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Tuesday, May 11, 2010

Major leagues

Music and sports don’t have to be mutually exclusive

By Todd Kroviak

Jack White

For some, the music world and the world of sports exist in separate, even opposite, realms. In America, at least, this idea probably stems from one’s adolescence, where the all-important distinction is made between two categories: the tormentors (or jocks, as they’re commonly referred to) and the tormented (seemingly everybody else).

But the strangest thing starts to happen as we grow out of the microcosm in which we’re incubated—we realize that there’s an entire spectrum of human interests extending beyond what was established in seventh-grade gym class.

Nevertheless, music people continue to feed off their disdain for the conformity espoused by sports far longer than they have any reason to, while sports followers often continue on in their misguided quest to turn everything into a competition.

Of course, these are large generalizations. There’s plenty of middle ground between the two, even if it isn’t discussed nearly as often as it should be. But aside from the guys in Pavement professing their love for hockey (not to mention Steven Malkmus’ interest in golfing) and Steve Albini’s suggestion that all Shellac songs were either about Canada or baseball, sports aren’t given the attention they deserve in rock music.

And vice versa. A perfect example of how foreign and awkward the music / sports crossover landscape can be is the mid-’90s success of the Jock Jams series, the original version of which was filled with such “crowd-pumping” classics as Technotronic’s “Pump Up the Jam” and EMF’s “Unbelievable.”

In this case, calling the compilation “Jock Jams” is code for “songs so pervasive that they’re played in stadiums to appease large crowds of diehard sports fans who presumably have little to no interest in music outside of what they hear between innings.”

Quibbles with the content or quality of music at the average professional sporting event notwithstanding, attendees probably hear about as much music over the course of a game as they might during an average three-band bill at a live music venue.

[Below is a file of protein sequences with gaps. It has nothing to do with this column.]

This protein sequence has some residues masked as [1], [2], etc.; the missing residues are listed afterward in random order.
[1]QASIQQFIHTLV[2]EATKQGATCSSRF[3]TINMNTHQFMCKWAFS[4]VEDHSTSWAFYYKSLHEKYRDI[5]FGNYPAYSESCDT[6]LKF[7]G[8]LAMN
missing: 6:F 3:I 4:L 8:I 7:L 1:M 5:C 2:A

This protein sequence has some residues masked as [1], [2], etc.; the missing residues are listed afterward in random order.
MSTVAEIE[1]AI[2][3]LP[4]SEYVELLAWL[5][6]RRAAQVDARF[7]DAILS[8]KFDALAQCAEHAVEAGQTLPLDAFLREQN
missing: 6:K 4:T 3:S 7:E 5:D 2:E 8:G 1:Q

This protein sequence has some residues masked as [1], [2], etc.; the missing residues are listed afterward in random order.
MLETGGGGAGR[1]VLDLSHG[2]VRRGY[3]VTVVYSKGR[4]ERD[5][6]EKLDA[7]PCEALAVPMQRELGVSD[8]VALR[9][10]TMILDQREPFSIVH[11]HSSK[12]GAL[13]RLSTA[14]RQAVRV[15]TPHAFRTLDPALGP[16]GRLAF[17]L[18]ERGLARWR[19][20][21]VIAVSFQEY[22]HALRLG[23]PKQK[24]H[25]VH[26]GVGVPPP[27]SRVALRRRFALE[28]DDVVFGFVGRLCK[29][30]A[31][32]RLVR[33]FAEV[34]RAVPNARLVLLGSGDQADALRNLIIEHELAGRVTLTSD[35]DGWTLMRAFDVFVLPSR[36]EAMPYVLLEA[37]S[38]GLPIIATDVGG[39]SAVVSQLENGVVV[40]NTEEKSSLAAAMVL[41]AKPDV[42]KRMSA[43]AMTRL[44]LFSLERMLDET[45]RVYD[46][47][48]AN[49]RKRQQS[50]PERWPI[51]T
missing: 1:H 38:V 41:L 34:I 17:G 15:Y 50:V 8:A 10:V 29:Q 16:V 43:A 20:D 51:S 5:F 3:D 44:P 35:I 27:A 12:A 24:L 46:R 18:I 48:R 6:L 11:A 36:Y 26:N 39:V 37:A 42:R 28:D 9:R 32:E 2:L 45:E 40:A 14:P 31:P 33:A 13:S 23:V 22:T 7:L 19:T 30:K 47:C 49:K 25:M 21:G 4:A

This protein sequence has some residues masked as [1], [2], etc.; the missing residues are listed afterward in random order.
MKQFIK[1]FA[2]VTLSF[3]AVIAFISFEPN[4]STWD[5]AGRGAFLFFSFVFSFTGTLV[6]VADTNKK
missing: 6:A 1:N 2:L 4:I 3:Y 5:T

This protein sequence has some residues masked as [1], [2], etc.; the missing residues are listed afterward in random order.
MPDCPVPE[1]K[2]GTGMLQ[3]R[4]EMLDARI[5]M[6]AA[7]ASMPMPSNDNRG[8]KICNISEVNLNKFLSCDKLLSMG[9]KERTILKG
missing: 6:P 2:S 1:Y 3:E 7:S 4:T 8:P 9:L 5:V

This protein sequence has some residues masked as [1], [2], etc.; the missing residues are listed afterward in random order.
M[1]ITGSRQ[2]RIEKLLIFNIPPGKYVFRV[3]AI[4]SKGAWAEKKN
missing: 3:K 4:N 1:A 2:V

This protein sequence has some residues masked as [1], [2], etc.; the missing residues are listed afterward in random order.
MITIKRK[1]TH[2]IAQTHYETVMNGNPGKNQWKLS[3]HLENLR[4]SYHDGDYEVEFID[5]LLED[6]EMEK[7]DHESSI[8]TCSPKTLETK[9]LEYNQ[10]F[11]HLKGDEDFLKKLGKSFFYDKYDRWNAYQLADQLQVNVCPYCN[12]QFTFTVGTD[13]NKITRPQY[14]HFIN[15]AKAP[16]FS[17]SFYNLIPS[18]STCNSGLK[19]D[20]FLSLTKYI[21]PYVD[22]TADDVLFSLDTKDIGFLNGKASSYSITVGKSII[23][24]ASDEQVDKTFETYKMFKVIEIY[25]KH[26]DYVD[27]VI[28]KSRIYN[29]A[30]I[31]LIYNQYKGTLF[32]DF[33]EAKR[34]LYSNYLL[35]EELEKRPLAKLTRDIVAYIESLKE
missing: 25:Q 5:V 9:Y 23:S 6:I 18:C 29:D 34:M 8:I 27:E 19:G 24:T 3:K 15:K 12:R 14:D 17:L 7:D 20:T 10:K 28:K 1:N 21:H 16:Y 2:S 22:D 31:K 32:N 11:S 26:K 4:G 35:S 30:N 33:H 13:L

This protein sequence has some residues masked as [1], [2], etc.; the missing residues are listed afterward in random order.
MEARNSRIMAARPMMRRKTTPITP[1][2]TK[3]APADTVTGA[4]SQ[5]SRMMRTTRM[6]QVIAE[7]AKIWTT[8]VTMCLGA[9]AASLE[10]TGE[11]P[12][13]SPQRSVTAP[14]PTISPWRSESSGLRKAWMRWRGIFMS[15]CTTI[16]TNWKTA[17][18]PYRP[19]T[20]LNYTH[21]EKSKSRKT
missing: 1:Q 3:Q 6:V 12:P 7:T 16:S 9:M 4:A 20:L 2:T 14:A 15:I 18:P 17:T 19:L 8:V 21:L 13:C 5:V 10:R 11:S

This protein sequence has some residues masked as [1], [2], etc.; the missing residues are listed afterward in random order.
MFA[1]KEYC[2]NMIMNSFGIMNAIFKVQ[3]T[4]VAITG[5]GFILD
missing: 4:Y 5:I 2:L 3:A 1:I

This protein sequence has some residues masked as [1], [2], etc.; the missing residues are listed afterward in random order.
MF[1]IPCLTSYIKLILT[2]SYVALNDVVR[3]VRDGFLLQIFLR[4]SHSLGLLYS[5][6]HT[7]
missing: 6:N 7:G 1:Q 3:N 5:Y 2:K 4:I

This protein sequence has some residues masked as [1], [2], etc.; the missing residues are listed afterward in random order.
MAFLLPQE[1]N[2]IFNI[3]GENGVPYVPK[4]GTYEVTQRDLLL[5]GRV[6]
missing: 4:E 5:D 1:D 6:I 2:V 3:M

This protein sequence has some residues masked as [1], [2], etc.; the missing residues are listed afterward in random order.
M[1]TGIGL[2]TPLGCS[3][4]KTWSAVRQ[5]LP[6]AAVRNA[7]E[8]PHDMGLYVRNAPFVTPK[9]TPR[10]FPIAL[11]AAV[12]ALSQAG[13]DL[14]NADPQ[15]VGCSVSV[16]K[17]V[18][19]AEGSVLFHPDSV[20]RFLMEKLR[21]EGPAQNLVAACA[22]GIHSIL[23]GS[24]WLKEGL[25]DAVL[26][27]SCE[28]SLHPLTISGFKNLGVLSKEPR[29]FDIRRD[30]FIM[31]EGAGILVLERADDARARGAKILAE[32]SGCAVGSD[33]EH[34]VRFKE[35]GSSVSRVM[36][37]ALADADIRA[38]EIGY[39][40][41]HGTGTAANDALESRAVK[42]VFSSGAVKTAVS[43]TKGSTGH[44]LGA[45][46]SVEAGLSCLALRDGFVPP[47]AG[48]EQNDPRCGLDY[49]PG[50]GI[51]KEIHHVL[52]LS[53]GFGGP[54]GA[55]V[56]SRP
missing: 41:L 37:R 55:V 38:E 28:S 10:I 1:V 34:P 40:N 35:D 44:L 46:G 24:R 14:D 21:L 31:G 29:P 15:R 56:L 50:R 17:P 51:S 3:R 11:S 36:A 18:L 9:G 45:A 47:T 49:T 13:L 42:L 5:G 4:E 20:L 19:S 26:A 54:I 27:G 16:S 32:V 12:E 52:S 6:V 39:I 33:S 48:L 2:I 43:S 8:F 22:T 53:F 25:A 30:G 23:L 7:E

Essentially, attending a concert or a game is taking part in a similar communal experience. The only difference is that one involves a more passive form of competition than the other. At a live concert, the band is simply competing for your attention against other bands, whether they’re conscious of it or  willing to admit to it or not.

Now that baseball is back in season, I’m also reminded of how the farm system is similar to the lower rungs of the live-music circuit. As a band rises in popularity, it hones its skills in increasingly larger venues, just as fresh young players develop skills in single-A, double-A and so on. At some point, a band might make the jump from a small label to a major, just as a player would get called up to the big leagues, both lured by similar opportunities—money, potential fame and maybe even a personal quest to compete with the best in the world.

These days, athletes and musicians are all free agents, as well. Just as Jack White can play with The White Stripes, The Dead Weather and The Raconteurs, Alex Rodriguez can bounce from Seattle to Texas to New York (although not simultaneously, like White). At certain points, they may be locked into binding contracts, but with enough protesting, they can be let go—whether it’s Prince or Manny Ramirez.

But I suspect it’s not the big-name artists that people immersed in the music world are so concerned with. Rather, it’s the illusion that the artist is somehow elite because they’re doing it for reasons completely unmotivated by money or recognition, much in the way sports fans commonly speak of the NCAA basketball tournament or high-school sports as pure and untainted.

I fall victim to this romantic perspective on occasion, as well, but the reality is that creating an artistic space devoid of competition (or torment) is impossible, and scene kids are no more individual than the jocks that they loathe so deeply.

So go ahead and attend every show, or listen to the coolest, most obscure records you can find. But don’t forget that your fanaticism isn’t all that different from that guy who paints his face and screams obscenities at the referee.           

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